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Customer reviews

4.5 out of 5 stars
Working Nights (2CD Deluxe Edition)
Format: Audio CD|Change
Price:£13.46+ Free shipping with Amazon Prime

on 23 October 2012
When Working Week released their first single "Venceremos" back in 1984, with memorable vocals from Tracey Thorn and Robert Wyatt, it felt like a breath of fresh air. While a lot of the so-called "nu jazz" crowd who cluttered up the pages of The Face and iD looked like glorified clothes-pegs, WW seemed like the real deal. Their early shows with huge line-ups were manic fusions of Funk, Latin and Jazz performed with a frantic post-punk, dancefloor-friendly energy.

By the time of their first album, Working Week had evolved into one of the classiest jazz-soul acts in Britain at the time. Although they'd simplified the group - Simon Booth and Larry Stabbins (both ex-Weekend) and singer Julie Roberts - to concoct something more akin to a smoky jazz cellar than their earlier carnival romps, the album came with a bonus 12" of the amazing "Stella Marina" with electro beats and a rap from Jalal fromthe Last Poets. Two sides of the same coin, then? Songs like the pre-album single 'Storm Of Light' (with Julie Tippetts), the gorgeous 'Sweet Nothing' and the jaunty "Who's Fooling Who" just oozed class. They even pulled off a cover of Marvin Gaye's "Inner City Blues" - a brave choice.

Working Nights has been out-of-print on CD for some time so Cherry Red should be commended on reissuing the album, complete with a whole bonus disc of B-sides, two previously unheard live tracks and fresh input from the band in the sleeve-notes. The sound quality is noticeably improved and there's even talk of them playing live again to tie in with their 20th anniversary next year. Doesn't sound like work, really!
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on 20 November 2012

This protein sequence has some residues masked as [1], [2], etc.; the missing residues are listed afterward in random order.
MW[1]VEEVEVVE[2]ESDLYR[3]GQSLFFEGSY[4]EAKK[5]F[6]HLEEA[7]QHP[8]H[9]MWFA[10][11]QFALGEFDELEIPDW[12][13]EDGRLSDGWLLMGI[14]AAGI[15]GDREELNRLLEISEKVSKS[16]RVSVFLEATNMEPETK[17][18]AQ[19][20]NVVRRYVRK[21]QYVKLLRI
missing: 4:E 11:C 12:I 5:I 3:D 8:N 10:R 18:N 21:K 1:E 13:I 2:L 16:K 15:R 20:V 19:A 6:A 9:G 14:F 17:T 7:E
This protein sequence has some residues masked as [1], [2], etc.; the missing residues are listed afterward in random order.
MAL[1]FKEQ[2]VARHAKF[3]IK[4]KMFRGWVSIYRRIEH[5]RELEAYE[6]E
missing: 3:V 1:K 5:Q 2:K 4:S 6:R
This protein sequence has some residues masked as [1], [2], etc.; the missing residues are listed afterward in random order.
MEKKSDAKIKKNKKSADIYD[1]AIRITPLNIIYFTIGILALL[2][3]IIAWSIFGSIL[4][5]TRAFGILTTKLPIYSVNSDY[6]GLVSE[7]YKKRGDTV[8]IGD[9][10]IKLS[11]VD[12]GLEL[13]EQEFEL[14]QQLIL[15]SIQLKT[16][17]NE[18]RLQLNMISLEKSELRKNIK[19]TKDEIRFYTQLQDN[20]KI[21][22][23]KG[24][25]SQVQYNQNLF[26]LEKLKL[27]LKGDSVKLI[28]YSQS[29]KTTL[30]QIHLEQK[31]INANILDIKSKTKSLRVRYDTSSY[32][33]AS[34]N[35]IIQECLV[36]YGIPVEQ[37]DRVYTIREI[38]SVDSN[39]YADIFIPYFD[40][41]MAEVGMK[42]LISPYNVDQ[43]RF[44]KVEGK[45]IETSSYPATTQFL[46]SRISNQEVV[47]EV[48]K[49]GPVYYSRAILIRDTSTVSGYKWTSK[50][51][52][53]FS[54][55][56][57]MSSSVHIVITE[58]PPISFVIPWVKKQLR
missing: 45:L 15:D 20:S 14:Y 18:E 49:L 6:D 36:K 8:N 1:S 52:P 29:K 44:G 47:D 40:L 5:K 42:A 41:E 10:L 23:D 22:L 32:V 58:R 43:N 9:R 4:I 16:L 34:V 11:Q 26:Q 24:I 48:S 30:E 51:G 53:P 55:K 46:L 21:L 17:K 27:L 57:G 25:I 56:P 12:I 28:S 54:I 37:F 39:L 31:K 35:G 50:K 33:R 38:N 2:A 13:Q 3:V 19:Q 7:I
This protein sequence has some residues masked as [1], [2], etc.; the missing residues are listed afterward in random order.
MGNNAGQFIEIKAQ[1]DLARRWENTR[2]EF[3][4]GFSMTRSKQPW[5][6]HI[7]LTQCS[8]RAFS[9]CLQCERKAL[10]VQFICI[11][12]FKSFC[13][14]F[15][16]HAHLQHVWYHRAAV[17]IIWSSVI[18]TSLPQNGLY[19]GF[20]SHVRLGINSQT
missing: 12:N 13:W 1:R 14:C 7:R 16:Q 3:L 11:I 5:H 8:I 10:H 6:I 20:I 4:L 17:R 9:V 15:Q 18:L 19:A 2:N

When I first heard this album in 1985, I was spellbound. It had the instant effect of making everything else sound flat and dull. My favorite track, "I Thought I'd Never See You Again," starts quietly, and carries you along as it builds to an intoxicating blend of horns, strings, percussion, and Juliet Roberts' rich vocals--then the band explodes into a shocking, ferocious Latin dance. It's every bit as thrilling now as it was then. The whole album is filled with fantastic performances, and the band sounds truly dangerous throughout.

The original Virgin CD didn't do justice to the music, burying the arrangements in muddy sound. But I never thought such an obscure CD (at least in the US) would be reissued.

I would have been happy with just a remaster of the original CD. But this package, incredible for even existing, is over the moon in every way. The original 9 tracks have been expanded to 23, across 2 discs. The set includes b-sides never before available on CD, and 12" versions, which are not remixes, but longer, solo filled recordings. After listening to these on scratchy vinyl for more than 20 years, it was wonderful to hear clean versions. The remastering throughout is excellent, adding detail and clarity to the dramatic arrangements. More? Two 7 minute plus live tracks are included: new songs, previously unissued! Even the packaging is gorgeous, with lots of pictures and liner notes, written by Larry Stabbins and Simon (Booth) Emmerson.